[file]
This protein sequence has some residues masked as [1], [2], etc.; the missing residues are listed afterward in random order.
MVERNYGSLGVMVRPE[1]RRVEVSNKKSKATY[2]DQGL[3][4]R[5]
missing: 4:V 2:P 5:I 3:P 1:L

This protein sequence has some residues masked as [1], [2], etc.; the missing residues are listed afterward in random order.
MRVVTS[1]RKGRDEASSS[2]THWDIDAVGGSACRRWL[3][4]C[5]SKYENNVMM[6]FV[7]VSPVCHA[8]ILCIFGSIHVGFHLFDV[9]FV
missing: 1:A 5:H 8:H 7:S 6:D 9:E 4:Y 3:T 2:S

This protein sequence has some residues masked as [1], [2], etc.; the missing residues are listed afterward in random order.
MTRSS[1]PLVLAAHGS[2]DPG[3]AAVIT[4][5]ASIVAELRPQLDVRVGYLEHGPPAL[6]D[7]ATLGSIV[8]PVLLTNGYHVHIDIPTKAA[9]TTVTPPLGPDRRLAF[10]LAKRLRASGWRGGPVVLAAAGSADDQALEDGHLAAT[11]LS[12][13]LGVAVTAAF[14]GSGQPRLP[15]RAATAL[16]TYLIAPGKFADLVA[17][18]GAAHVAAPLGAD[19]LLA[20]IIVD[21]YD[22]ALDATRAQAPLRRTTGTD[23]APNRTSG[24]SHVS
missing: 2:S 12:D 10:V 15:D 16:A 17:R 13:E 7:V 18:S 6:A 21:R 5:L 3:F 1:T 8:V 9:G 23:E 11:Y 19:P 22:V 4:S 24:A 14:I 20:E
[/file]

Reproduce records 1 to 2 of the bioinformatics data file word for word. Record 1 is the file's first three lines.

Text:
This protein sequence has some residues masked as [1], [2], etc.; the missing residues are listed afterward in random order.
MVERNYGSLGVMVRPE[1]RRVEVSNKKSKATY[2]DQGL[3][4]R[5]
missing: 4:V 2:P 5:I 3:P 1:L

This protein sequence has some residues masked as [1], [2], etc.; the missing residues are listed afterward in random order.
MRVVTS[1]RKGRDEASSS[2]THWDIDAVGGSACRRWL[3][4]C[5]SKYENNVMM[6]FV[7]VSPVCHA[8]ILCIFGSIHVGFHLFDV[9]FV
missing: 1:A 5:H 8:H 7:S 6:D 9:E 4:Y 3:T 2:S